Production of Gypsum from Clamshells and Waste Acid Recovered from End-of-Life Lead Acid Batteries
Gypsum exists in the Dihydrate (CaSO4 2H2O), Hemihydrate (CaSO4. ½H2O) and the Anhydrite (CaSO4) forms. The exploitation of the natural rock form deposit of gypsum is on the increase, necessitating the need to find alternative and efficient sources of gypsum so as to sustain all the industries dependent on gypsum as raw material. This work investigates the production of gypsum from clamshells and waste sulphuric acid from end-of-life car batteries. Clamshells obtained from the Volta Region of Ghana were calcined at a temperature of about 1000 ˚C with a view of producing CaO which was pulverised to particle size of 96 % passing 106 μm. Samples of the Pulverised Clam Shells (PCS) were then reacted with five different concentrations of the Waste Battery Acid (WBA). The reaction was observed to be very exothermic; a temperature of 101 ˚C was obtained for the 6.5 M concentration of WBA. The resulting mixture was filtered and an XRD analysis was performed on the oven dried residue to ascertain its composition. The findings from the work revealed that 100 g of pulverised clam shells produced an average of 58.08 g of calcined product and 134 g of gypsum. Peaks of SiO2 and CaCO3 in the XRD diffractogram of the gypsum indicated that the reaction between PCS and WBA was incomplete. Conclusively, the results from the XRD analysis showed peaks of the three forms of gypsum that was successfully produced.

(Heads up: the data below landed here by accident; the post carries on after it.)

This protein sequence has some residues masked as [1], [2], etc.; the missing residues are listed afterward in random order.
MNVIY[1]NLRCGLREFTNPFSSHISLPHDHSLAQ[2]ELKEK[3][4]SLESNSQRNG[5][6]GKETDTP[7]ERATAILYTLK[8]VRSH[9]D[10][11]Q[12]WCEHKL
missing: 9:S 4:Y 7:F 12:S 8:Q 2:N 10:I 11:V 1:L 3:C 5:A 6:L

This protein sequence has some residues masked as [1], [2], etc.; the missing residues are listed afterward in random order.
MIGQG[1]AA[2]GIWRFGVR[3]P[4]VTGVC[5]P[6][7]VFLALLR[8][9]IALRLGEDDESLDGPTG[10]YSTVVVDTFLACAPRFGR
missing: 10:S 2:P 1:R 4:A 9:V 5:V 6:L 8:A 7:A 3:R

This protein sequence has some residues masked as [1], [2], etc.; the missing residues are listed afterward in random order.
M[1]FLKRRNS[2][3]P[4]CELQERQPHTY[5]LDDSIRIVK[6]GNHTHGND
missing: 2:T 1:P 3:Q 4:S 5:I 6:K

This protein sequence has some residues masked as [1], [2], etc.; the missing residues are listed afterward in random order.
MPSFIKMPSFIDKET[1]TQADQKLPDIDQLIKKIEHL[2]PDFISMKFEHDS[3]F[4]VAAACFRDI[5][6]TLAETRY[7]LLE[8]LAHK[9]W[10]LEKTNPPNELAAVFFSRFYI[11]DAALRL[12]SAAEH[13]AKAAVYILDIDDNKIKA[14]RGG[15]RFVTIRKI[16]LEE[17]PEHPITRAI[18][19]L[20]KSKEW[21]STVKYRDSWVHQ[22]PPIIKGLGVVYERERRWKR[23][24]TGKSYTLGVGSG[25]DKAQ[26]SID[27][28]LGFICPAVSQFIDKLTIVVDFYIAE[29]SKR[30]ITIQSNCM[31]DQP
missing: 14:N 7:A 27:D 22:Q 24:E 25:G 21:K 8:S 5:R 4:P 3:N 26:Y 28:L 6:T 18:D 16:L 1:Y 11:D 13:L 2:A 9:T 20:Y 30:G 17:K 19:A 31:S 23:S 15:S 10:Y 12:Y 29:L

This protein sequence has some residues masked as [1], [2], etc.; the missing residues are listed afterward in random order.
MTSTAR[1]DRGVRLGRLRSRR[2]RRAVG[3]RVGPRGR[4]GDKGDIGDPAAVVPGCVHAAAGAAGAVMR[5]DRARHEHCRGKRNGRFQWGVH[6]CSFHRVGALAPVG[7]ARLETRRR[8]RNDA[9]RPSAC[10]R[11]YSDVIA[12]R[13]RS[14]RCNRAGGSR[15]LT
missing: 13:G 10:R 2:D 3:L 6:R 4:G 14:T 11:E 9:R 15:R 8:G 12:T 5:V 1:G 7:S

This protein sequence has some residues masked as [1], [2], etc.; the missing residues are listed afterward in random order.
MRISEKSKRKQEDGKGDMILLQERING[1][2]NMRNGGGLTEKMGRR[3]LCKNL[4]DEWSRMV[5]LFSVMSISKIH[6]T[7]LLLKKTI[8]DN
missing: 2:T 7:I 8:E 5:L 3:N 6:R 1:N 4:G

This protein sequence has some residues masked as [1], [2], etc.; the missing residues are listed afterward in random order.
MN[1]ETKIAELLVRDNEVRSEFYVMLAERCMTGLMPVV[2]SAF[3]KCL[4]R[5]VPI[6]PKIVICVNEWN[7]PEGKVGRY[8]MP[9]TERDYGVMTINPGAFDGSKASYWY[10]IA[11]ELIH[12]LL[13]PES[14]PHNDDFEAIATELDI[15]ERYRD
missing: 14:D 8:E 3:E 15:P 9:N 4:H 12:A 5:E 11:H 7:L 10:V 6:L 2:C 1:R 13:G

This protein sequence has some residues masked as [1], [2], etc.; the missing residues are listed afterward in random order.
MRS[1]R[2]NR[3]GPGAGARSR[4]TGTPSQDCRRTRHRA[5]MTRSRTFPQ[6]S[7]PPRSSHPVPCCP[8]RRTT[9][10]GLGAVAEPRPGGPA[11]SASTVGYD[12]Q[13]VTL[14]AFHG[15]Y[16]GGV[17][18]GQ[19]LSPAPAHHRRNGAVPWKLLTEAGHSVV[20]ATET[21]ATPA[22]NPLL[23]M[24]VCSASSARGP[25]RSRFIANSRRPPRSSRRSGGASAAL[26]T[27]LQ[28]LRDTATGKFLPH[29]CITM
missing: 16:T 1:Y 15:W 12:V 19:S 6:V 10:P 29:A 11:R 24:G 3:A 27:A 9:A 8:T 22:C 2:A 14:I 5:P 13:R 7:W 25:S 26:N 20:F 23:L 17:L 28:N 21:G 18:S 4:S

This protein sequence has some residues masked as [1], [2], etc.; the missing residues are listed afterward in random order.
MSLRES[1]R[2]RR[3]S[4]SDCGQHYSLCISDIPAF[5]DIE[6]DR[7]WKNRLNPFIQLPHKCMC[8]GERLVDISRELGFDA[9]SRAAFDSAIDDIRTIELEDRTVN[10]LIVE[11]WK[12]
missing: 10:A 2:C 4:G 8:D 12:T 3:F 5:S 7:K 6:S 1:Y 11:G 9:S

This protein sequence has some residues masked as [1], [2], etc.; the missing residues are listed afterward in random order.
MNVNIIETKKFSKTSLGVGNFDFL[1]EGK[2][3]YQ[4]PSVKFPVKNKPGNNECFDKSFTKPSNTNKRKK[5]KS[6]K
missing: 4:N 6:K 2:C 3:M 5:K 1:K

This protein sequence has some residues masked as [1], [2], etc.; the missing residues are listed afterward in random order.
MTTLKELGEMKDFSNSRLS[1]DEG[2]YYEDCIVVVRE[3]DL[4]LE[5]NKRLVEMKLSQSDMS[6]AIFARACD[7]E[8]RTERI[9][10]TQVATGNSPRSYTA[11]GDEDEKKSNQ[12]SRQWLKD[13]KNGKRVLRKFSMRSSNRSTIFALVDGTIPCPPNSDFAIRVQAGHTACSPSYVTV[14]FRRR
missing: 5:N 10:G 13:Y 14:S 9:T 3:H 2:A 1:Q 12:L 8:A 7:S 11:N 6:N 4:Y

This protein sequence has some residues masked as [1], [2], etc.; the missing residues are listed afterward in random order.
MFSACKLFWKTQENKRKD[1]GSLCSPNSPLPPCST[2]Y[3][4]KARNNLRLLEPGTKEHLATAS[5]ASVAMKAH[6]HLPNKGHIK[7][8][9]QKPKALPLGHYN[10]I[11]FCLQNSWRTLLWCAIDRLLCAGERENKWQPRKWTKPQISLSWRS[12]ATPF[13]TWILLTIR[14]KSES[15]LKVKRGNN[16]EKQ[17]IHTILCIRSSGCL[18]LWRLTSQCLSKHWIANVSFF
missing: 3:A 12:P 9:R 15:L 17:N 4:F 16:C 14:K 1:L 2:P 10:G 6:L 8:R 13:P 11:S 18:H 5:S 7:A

Keywords: Net Present Value; Internal Rate of Return; Sensitivity Analysis; Risk Analysis